Caution Symptoms can often be confused with those of other medical conditions and accurate diagnosis is essential. Take care as some non-medical tests have no scientific basis or proven role (e.g. hair analysis, isolated IgG testing, kinesiology, vega-testing, enzyme potential desensitisation).


Cutting out dairy could lead to nutritional inadequacies, so consultation with a registered dietitian is advised. Dairy foods are a source of calcium and several other nutrients.

Diagnosis A focused clinical history combined with skin prick test and/or blood test for specific ‘IgE antibodies’ is most common. Elimination and reintroduction testing should be performed under medical supervision. Your practitioner will carry out a specific lactose intolerance test which involves elimination and reintroduction testing. A hydrogen breath test may also be performed to detect undigested lactose.
Prevalence in Ireland 2-3% (mainly infants, with up to 90% growing out of it by age 3-5 years) 4-5% in Ireland (varies in different parts of the world and by ethnicity)
Management Exclusion of dairy foods through a dairy-free diet for as long as the allergy persists.


Other mammalian milks such as goat and sheep are generally not suitable replacements as some may cause similar reactions. Plant-based (dairy free) alternatives are not nutritionally comparable to cow’s milk, so other foods should also be included to meet the nutritional shortfall.


Food challenge tests for safe re-introduction are performed under the supervision of a registered clinical expert, such as a dietitian. The dietitian uses a stepwise approach, called a ‘milk ladder’ to safely re-introduce dairy products until the allergy subsides. Re-introduction usually begins with baked milk products.

Depending on tolerance level, most people can consume some lactose, which can be preferable than absolute exclusion. The majority with lactose maldigestion (problems digesting lactose) will tolerate up to 12 g as a single dose with no or minor symptoms (see diagram below).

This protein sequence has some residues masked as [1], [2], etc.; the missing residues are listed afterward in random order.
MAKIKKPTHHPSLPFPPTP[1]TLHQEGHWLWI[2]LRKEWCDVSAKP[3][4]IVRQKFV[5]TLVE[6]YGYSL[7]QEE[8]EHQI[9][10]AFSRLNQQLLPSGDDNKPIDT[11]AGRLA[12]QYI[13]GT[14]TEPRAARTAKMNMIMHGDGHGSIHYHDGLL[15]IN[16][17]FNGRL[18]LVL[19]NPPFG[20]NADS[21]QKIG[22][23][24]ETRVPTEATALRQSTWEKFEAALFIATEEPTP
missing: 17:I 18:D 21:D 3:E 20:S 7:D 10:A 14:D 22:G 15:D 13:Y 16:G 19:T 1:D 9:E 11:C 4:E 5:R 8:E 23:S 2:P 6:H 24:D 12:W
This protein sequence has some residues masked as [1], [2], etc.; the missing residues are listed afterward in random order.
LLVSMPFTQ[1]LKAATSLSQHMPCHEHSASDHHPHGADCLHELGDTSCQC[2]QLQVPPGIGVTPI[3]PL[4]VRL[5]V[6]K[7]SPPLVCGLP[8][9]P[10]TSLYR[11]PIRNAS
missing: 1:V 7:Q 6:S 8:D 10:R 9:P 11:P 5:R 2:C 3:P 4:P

There are a number of lactose-free products available commercially, such as lactose-free milk.


Lactase supplements (the enzyme that digests lactose) are also available from pharmacies and health stores which can assist with lactose digestion, when taken at the correct time.


Does lactose intolerance mean you have to cut out dairy?

No, in most cases, dairy foods do not need to be completely avoided but need to be limited to the person’s individual tolerance. Tolerance levels vary, with some individuals only having symptoms of lactose intolerance or digestive discomfort following the consumption of large amounts. Consumption of some lactose can promote tolerance in these individuals. According to the European Food Safety Authority, typically, up to 12g at a time can be consumed with no, or minor, symptoms. Some dairy foods have negligible amounts of lactose:

Lactose intolerance

Lactose – not the same as normal sugar!

Milk contains a naturally occurring type of sugar, lactose (approximately 5 g per 100 ml). Like all sugars, lactose belongs to the carbohydrate family. Generally, sugar is not added to milk unless specified in the ingredients list e.g. in flavoured milks. The World Health Organisation (WHO) have focused on restricting ‘added’ or ‘free’ sugars plus sugars naturally present in honey, syrups and unsweetened fruit juices. It is important to remember that lactose does not fall into this category of ‘added’ or ‘free’ sugars, even though it is still declared as ‘sugar’ on nutrition labels.